It’s been a couple of years since Kylotonn’s first ventured into road racing. TT Isle of Man – Ride on the Edge 2 represents their second crack of the whip with some key changes in place. Career mode is bolstered, there are more tracks to explore and bikes to ride. With handling also improved, can this all come together to create a racer more enjoyable than the last plucky instalment?
Handling was criticised last time out and some smart alterations have been made. There’s a more consistent feel and each bike has a nice weight to it. You get plenty of movement from the tyres but it’s not as skittish as the last game felt. In all, I felt more in control and could react better to situations going south. The rider still seems grafted to the bike, unfortunately. You see this in crashes as they seemingly don’t react to a crisis. You can save it and there’s been some lenience taken with certain scenarios.
Mounting kerbs or pavements don’t immediately end in disaster. You have more time to play with and you’re allowed to bump competitors and surroundings. Keeping you in the race helps and there’s rarely a case where you’ll fall off for no reason. The bike reacts to bumps and excursions realistically. On the default semi-pro setting, your have to be aware of your front wheel rising over crests and it can be nice to manage wheelies effectively. The danger and challenge is retained but it feels more reliable and predictable.
Career mode has seen an overhaul. There’s more to it as it moves from a basic, barren effort into something more substantial. You still work through the season’s calendar but now you have a choice of three events at one time. Each event has a corresponding difficulty with appropriate rewards. It’s welcome, given how tough the original game was to penetrate and gather funds for new bikes. There’s a better flow from event to event and the year builds to the eventual TT races themselves.
When you begin, teams will offer you a ride and they have their own objectives for you to aim for. Again, you’re given a a handful of options and can even run your own team. Some garner a real challenge as you push for podium places and other are more relaxed, rewarding participation in a number of races. It helps take the pressure and frustration away and gives you some room for error.
The mode expands further into challenges that you can complete to gain upgraded bike parts. These parts can be purchased but it’s nicer to get it for free. These challenges are varied from pursuits, checkpoint and endurance challenges. It takes place on a fictional Ireland that becomes a place to roam freely. It’s a well designed landmass and gives you something to do outside of races. It’s a shame these challenges slowly drip through but they’re rewarding to play.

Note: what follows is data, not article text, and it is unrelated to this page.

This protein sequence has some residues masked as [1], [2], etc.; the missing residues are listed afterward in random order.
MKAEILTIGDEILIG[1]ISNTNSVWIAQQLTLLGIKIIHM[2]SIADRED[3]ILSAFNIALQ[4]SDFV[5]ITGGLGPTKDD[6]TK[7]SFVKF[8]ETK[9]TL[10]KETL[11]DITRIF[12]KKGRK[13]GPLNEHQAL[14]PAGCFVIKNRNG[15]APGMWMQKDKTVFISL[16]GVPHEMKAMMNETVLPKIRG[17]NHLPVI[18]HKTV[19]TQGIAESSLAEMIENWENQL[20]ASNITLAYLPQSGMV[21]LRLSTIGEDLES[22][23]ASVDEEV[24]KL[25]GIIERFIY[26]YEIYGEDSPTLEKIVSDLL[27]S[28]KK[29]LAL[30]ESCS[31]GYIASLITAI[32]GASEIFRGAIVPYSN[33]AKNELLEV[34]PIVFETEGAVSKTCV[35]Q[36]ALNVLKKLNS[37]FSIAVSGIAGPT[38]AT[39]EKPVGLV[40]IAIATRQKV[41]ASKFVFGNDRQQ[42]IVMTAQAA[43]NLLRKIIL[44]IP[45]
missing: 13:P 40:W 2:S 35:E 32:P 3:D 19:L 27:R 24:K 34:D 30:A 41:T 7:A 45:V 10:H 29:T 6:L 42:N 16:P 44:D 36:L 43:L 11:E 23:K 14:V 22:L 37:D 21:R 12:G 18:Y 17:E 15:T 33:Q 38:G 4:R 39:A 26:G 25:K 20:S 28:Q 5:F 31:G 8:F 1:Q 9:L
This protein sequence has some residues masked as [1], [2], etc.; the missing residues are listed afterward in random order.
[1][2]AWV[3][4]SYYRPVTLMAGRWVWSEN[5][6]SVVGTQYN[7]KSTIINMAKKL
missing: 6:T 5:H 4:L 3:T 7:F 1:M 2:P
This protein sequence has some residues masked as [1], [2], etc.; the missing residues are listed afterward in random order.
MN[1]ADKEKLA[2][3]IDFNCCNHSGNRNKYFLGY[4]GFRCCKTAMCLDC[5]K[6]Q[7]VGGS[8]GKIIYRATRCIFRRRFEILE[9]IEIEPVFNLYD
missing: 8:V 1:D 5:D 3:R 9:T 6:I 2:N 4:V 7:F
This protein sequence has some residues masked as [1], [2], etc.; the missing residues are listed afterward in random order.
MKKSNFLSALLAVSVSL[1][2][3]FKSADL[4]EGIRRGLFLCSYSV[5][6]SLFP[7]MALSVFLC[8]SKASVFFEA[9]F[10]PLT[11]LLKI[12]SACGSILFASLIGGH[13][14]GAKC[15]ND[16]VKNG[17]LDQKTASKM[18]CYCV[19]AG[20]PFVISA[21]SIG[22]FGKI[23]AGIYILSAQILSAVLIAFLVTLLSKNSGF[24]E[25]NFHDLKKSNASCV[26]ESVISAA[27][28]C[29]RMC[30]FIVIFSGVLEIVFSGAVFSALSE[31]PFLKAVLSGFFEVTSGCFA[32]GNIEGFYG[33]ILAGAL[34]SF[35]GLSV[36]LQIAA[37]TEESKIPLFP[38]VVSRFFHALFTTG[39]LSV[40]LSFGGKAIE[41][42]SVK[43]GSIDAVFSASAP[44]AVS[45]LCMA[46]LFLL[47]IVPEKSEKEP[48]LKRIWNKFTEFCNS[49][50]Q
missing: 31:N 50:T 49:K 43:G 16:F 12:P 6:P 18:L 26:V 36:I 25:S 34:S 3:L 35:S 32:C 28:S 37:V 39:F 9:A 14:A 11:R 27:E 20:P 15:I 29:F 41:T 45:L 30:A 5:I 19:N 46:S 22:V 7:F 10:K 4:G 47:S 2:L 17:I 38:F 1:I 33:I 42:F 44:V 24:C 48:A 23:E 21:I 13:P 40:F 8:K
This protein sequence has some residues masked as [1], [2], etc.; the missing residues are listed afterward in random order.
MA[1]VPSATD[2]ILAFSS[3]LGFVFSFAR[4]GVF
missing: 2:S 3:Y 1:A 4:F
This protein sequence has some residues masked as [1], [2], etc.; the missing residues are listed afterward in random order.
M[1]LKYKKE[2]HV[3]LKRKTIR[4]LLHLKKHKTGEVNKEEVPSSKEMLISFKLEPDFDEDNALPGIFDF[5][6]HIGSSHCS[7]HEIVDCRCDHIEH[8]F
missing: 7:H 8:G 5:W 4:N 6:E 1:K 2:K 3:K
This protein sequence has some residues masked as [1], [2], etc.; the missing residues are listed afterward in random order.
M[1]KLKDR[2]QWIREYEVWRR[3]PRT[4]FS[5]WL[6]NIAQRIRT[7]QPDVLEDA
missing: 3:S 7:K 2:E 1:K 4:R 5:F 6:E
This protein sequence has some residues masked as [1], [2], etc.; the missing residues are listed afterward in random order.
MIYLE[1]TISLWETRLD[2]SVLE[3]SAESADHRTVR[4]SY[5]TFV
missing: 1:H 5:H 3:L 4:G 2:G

Finally, there’s perks which dole out regularly after each race. These are disposable boosts that can protect money rewards, boost performance and give you a whole range of other benefits during a race. They’re one-time deals but you get enough from competition that you can use them relatively freely. It all culminates to make a more robust career which the series sorely needed.
TT Isle of Man – Ride on the Edge 2 is a good looking game. It does trade some fidelity for draw distance and you really see this on the mountain course. The island is really well modelled with some gorgeous countryside flying by. The sensation of speed looks to have taken a slight hit but sound design does try and reinstate that. Wind shears past you and tyres skip over the surface. When your tyres hit their limit, you hear it. When you’re at the limit of your lean, you’ll hear it from the foot-peg dragging. If you skim a garden fence, you hear it. I think it’s really well done and picking up on these details have given me an appreciation for the effort. Variable weather helps instil a changeable atmosphere, too.
The bikes are all well recreated. Their selection seems a little slim but road racing does seem to encompass a select group. The big riders and manufacturer find their way in. Yamaha was a notable omission from last time but they’re now onboard. The classic bikes are small but admirably represented. It also gives fans a chance to have their own classic TT.
The tracks all have the same care to them. Whilst the mountain carries an authentic feel, the fantasy tracks take inspiration from real locales to present something believable. The Irish tracks have a nice variation to them. There’s some nice coastal routes, airstrips and a lot of rural touches. Villages sprinkle some life next to the track and the island has a fun, roller-coaster feel.
Online’s been problematic. Public sessions are split by location and bike class which seems to unfortunately split users. From looking at the leaderboards, there’s not many people playing pre-release. Hopefully the numbers will get there but segregating the community in such a manner seems like a misstep. Overall, it’s a comprehensively improved effort but there’s still some room for refinement.
+ Racing seems much more lenient and rewarding.
+ Career mode is now more substantial with more options at your disposal.
+ The new tracks are well considered and variable weather gives them a great sense of atmosphere.
- Your rider is still clumsily clamped on to the bike.
- Bike selection still feels a little narrow.
- Load times can still feel lengthy.